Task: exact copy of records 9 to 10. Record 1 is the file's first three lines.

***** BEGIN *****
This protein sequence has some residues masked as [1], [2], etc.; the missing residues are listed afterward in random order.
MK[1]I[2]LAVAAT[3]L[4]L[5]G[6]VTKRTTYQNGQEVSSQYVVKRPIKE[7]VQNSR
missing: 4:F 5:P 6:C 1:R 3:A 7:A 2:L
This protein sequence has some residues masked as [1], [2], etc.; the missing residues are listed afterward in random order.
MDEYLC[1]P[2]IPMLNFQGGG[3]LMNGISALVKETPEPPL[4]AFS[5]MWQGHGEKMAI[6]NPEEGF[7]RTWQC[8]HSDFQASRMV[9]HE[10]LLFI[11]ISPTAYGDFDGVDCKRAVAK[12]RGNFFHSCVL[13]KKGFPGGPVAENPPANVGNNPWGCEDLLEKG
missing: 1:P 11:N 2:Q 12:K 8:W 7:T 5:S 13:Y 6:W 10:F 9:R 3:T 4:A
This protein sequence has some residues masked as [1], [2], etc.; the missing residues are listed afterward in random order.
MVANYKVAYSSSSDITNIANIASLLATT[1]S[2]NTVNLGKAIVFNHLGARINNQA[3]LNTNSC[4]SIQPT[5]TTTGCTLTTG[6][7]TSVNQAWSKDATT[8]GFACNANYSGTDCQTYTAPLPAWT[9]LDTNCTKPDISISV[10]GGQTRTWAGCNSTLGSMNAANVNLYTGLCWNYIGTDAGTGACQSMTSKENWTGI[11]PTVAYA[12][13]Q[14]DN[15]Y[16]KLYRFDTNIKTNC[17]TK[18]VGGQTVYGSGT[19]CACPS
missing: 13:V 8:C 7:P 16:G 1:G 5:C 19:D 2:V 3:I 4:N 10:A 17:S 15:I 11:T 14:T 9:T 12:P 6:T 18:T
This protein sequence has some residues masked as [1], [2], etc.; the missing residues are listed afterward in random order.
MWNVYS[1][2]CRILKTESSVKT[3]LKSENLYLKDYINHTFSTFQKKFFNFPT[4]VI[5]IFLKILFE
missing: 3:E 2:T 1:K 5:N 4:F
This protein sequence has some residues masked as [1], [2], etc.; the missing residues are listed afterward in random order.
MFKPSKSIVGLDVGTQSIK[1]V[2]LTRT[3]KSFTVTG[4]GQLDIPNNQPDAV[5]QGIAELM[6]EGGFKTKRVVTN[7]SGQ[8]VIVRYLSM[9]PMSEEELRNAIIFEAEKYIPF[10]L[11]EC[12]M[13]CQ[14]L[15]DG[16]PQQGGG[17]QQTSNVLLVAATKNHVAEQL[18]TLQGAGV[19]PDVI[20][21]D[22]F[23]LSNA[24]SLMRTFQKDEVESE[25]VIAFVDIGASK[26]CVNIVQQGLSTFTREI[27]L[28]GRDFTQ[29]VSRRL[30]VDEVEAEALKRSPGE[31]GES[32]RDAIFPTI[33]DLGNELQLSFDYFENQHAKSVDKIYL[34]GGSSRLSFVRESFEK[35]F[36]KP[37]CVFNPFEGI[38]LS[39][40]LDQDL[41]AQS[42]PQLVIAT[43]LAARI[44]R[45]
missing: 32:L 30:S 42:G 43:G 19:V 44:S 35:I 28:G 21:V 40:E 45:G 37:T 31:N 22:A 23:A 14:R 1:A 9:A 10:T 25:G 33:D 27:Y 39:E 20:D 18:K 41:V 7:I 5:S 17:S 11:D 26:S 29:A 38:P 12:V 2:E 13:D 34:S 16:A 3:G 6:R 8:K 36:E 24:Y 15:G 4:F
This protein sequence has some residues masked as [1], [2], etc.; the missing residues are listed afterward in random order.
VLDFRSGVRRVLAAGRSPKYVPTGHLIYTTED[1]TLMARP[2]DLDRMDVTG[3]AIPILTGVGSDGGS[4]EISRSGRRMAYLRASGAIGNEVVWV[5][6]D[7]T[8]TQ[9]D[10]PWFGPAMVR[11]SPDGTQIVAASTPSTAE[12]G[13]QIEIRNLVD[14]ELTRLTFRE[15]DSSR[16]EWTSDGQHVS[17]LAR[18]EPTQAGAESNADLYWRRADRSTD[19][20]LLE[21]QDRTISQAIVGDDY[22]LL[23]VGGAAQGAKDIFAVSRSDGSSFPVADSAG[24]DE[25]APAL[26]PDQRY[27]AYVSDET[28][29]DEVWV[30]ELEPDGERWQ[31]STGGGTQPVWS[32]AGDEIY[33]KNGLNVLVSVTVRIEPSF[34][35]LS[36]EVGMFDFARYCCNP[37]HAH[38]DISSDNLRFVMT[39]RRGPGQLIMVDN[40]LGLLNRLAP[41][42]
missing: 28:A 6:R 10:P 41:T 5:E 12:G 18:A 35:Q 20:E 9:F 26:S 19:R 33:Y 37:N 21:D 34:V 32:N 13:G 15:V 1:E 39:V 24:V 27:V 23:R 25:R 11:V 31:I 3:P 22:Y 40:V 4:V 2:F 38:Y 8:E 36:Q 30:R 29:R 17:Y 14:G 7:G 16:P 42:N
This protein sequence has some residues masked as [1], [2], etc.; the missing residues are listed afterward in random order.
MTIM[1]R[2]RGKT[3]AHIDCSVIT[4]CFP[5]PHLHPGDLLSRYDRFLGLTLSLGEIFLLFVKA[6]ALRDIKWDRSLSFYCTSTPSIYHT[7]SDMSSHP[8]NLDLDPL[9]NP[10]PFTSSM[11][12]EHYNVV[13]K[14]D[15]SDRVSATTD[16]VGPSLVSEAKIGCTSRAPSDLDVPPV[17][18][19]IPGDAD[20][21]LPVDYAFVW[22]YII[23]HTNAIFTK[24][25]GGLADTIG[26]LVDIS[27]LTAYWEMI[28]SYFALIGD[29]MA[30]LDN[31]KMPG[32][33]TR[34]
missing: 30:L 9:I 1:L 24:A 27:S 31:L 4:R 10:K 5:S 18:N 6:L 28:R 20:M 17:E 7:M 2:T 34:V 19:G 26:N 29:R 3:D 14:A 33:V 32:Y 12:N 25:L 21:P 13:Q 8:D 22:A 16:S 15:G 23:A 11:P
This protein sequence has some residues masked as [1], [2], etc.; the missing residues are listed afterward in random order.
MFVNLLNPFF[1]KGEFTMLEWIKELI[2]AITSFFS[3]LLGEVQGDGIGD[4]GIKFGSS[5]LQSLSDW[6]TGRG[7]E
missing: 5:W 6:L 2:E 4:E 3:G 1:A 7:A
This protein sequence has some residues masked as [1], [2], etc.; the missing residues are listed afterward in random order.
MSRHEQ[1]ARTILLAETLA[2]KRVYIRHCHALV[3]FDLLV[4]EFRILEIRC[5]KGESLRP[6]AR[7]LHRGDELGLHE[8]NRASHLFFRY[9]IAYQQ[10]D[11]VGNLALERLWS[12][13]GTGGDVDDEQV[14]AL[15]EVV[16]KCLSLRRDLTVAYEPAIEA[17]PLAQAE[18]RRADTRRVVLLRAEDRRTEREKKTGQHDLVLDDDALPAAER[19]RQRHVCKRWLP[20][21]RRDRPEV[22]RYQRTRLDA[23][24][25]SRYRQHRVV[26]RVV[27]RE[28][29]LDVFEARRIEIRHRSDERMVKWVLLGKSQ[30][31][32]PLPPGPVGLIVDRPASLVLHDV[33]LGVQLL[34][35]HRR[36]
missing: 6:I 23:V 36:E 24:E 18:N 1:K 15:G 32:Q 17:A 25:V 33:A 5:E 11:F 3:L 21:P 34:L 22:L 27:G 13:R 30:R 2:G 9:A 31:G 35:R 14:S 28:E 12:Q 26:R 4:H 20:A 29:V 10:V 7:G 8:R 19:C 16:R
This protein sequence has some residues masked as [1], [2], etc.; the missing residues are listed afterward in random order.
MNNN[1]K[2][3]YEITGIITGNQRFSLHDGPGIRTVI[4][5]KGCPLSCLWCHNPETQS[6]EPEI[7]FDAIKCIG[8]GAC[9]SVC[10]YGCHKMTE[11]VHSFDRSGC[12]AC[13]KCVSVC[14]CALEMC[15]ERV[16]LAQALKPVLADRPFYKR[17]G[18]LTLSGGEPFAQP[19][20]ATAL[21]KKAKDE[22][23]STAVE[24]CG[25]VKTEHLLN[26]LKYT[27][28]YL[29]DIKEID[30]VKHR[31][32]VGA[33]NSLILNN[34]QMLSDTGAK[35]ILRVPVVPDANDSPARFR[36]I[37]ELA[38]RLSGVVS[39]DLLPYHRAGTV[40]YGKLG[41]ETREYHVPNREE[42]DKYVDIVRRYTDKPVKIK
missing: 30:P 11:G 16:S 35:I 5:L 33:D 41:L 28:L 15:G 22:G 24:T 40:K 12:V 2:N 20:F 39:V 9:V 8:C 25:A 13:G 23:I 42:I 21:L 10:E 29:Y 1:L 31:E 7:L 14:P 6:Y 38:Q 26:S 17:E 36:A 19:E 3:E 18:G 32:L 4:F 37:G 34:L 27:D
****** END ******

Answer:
This protein sequence has some residues masked as [1], [2], etc.; the missing residues are listed afterward in random order.
MSRHEQ[1]ARTILLAETLA[2]KRVYIRHCHALV[3]FDLLV[4]EFRILEIRC[5]KGESLRP[6]AR[7]LHRGDELGLHE[8]NRASHLFFRY[9]IAYQQ[10]D[11]VGNLALERLWS[12][13]GTGGDVDDEQV[14]AL[15]EVV[16]KCLSLRRDLTVAYEPAIEA[17]PLAQAE[18]RRADTRRVVLLRAEDRRTEREKKTGQHDLVLDDDALPAAER[19]RQRHVCKRWLP[20][21]RRDRPEV[22]RYQRTRLDA[23][24][25]SRYRQHRVV[26]RVV[27]RE[28][29]LDVFEARRIEIRHRSDERMVKWVLLGKSQ[30][31][32]PLPPGPVGLIVDRPASLVLHDV[33]LGVQLL[34][35]HRR[36]
missing: 6:I 23:V 36:E 24:E 18:N 1:K 15:G 32:Q 17:A 25:V 33:A 5:E 11:F 3:L 21:P 34:L 22:L 27:G 13:R 30:R 2:G 9:A 31:G 35:R 14:S 28:E 12:Q 26:R 4:H 20:A 29:V 10:V 7:G 8:R 19:C 16:R
This protein sequence has some residues masked as [1], [2], etc.; the missing residues are listed afterward in random order.
MNNN[1]K[2][3]YEITGIITGNQRFSLHDGPGIRTVI[4][5]KGCPLSCLWCHNPETQS[6]EPEI[7]FDAIKCIG[8]GAC[9]SVC[10]YGCHKMTE[11]VHSFDRSGC[12]AC[13]KCVSVC[14]CALEMC[15]ERV[16]LAQALKPVLADRPFYKR[17]G[18]LTLSGGEPFAQP[19][20]ATAL[21]KKAKDE[22][23]STAVE[24]CG[25]VKTEHLLN[26]LKYT[27][28]YL[29]DIKEID[30]VKHR[31][32]VGA[33]NSLILNN[34]QMLSDTGAK[35]ILRVPVVPDANDSPARFR[36]I[37]ELA[38]RLSGVVS[39]DLLPYHRAGTV[40]YGKLG[41]ETREYHVPNREE[42]DKYVDIVRRYTDKPVKIK
missing: 30:P 11:G 16:S 35:I 5:L 33:D 41:L 28:L 15:G 22:G 24:T 40:K 12:V 2:N 20:F 39:V 9:V 8:C 25:A 13:G 23:I 42:I 21:L 10:E 29:Y 1:L 31:E 7:L 14:P 6:Y 38:Q 26:S 17:E 36:A 19:E 3:E 18:G 32:L 4:F 37:G 34:L 27:D